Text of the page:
I’m still finding my clown: Tillotama Shome

Tillotama Shome, who plays complex characters on screen, puts on the red nose in a Macbeth adaptation, What’s Done Is Done.

Written by Dipanita Nath | Updated: November 5, 2016 12:00 am
Tillotama Shome, What’s done is done, Macbeth, witch, Lady Macbeth, rajat kapoor's play, art and culture, india news, indian express Tillotama Shome in What’s Done Is Done, she is playing a clown for the first time. (Source: Jaydeep Sarkar)

As Macbeth faces the dark truth that he has murdered King Duncan, his wife shows him the other side of reality. “What’s done is done,” she says, with finality. From this definitive statement comes the title of Rajat Kapoor’s play, What’s Done Is Done. Kapoor adapts William Shakespeare’s Macbeth, a story of ambition and greed mired in supernatural magic, as clown theatre. A stellar cast of Vinay Pathak, Ranvir Shorey, Mansi Multani and Jim Sarbh is joined by Tillotama Shome. Shome, best known for her layered portrayals on screen, puts on the red nose of the clown for the first time. She plays a witch and Lady Macbeth. Edited excerpts from an interview:

What brings you back to the stage from films?

I was drawn to the possibility of slowly relinquishing my fear of being on stage again by doing this play. I was on stage a few years ago and felt a sense of not knowing where I was and why I was saying or doing things. Despite the director’s generosity, I was frozen. I stopped acting on stage after that and focussed on films but it bothered me. I decided to go through the audition process with Rajat Kapoor because he inspires a sense of trust which was critical for this experiment.

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How is playing a clown different from the conventional actor?

We may all be in clown make-up but we are at varying degrees of finding our own clown. I, for one, am still finding it. I thought I had found it fleetingly when, during a rehearsal, I was a clown who did not want to go on stage and be a clown. I felt a lot of truth in that. Rajat asked me to develop it, but I could not take it further. Then, you pull another string and see where it takes you. It is unravelling a character from vantage points that are unfamiliar. I am still discovering my clown.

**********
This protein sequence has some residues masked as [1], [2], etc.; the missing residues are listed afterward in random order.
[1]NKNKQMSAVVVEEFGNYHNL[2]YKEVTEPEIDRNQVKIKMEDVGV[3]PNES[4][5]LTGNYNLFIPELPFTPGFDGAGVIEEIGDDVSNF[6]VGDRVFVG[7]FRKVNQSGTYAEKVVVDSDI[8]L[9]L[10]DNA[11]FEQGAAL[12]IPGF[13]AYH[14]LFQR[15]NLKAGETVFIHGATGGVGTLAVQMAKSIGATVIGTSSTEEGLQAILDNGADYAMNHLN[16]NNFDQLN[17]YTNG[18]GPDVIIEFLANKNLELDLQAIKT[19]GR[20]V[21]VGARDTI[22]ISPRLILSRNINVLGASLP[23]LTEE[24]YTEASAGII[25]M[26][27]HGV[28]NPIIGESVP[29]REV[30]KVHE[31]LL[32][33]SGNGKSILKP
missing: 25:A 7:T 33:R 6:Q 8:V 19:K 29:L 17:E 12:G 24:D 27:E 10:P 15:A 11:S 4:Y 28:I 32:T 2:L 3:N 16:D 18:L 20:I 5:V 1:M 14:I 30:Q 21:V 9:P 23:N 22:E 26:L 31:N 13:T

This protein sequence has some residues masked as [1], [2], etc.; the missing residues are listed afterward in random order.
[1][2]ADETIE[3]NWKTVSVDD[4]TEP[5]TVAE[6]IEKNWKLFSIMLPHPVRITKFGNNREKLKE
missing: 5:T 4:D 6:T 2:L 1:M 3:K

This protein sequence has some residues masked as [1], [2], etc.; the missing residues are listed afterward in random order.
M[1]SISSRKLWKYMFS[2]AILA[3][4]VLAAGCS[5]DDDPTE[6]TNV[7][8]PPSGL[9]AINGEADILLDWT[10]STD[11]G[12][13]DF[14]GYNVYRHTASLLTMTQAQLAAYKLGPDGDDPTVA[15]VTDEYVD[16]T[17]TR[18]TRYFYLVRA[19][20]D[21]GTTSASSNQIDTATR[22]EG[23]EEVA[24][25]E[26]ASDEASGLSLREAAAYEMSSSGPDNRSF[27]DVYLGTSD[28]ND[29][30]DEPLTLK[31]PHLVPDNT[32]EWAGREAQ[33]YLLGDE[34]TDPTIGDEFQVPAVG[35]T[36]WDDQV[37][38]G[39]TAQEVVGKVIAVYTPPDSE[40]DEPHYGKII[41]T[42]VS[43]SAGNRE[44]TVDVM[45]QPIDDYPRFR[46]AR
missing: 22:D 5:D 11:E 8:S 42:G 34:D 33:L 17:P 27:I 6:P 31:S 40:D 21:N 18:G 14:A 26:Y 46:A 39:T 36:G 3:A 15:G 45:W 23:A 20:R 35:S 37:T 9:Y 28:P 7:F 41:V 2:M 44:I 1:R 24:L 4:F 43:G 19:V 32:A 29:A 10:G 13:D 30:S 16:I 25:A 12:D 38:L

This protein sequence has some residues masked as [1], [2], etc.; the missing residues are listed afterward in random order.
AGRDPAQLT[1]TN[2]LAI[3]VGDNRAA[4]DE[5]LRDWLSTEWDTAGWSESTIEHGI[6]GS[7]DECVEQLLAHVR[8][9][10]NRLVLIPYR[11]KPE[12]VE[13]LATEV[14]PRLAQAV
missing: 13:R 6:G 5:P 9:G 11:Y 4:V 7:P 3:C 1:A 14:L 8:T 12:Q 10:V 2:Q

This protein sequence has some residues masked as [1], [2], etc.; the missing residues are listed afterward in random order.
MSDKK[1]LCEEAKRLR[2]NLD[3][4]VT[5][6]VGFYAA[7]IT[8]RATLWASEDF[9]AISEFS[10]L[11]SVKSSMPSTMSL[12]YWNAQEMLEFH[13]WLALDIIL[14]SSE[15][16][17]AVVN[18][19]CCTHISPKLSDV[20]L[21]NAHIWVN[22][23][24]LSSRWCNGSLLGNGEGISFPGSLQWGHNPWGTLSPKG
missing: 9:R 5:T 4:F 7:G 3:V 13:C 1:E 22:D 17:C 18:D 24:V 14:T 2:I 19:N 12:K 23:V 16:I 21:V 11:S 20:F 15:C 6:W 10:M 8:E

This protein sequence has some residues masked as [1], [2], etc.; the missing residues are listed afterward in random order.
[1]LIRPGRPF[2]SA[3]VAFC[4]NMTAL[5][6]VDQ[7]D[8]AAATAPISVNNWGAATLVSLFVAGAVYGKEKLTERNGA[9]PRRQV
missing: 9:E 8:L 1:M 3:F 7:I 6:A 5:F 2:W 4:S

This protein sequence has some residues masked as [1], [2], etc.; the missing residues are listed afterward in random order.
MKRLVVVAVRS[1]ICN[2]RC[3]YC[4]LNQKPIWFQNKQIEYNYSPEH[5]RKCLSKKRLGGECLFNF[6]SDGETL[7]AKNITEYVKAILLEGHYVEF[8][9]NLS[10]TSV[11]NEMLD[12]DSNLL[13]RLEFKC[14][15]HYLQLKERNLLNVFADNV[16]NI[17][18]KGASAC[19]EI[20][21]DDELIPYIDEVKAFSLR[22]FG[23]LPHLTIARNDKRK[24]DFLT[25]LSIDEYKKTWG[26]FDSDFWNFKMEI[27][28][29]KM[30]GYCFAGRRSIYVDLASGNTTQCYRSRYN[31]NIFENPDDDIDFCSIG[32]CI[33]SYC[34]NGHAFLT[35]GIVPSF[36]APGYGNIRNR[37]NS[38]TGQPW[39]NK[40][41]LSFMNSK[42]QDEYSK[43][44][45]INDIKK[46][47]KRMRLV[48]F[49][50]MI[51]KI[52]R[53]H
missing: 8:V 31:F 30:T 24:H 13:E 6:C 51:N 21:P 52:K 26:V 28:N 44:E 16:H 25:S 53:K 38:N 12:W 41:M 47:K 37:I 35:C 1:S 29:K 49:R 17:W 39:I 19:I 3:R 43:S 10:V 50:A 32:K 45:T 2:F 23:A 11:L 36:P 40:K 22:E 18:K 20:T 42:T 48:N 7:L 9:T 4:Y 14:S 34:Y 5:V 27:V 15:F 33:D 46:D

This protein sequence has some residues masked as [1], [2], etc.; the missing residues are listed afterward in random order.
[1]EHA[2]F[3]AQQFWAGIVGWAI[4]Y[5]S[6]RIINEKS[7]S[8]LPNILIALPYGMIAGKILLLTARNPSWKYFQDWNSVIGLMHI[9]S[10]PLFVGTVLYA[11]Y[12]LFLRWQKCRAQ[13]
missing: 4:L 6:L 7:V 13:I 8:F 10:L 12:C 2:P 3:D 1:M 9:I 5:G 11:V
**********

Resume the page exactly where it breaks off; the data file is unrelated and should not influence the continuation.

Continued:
Your journey as an actor has been varied and meandering.

I started in 1997 as part of the Drama Society of Lady Shri Ram College in Delhi. I joined a theatre company, Asmita, run by Arvind Gaur. The films Monsoon Wedding and Shadows of Time happened. Just when I thought I preferred films, I went and studied drama therapy in New York for four years. And then, again, decided to leave the well-planned academic life to act in films. So, I landed in Mumbai seven years ago.

Rajat Kapoor has a unique way of functioning, wherein actors are free to improvise. How was the experience of creating the play?

Madness. Utter madness. I thought I would collapse. I am a very high-strung person. I could not have asked for a better process to challenge that sense of panic. Everyday, you come for rehearsal and are given a thought or a line and asked to go up and explore it then and there. I often did not get up. But you have to eventually get up if you want to be a part of the play. And I did, despite myself. This is the closest I have come to bungee jumping. Each time I got up, a chip came off that block of fear. It helped that my co-actors were insanely generous. Interestingly, scraping my knees on stage greatly bettered my performance in front of the camera. So I continue to scrape my knee on stage… I am learning.

You play a girl who is brought up as a boy in Anup Singh’s Qissa. Your role in Konkona Sen Sharma’s A Death in the Gunj is completely different. How do you choose your roles?

With certain projects, you fall on your face and hurt yourself but it expands your sense of self. I hate and love that kind of falling. Qissa, which affirms the tender while telling a rather brutal tale, drew me in. The character I play, Kanwar, was a creature I had not met before and I was madly in love and terrified of heartbreak. Bonnie in A Death in the Gunj was light and laughed with ease, not something I get offered often. There are some basic things that need to be in place — the script, the part, the director and the money. A good script can turn into an insipid film, but an insipid screenplay has never turned itself into a good film.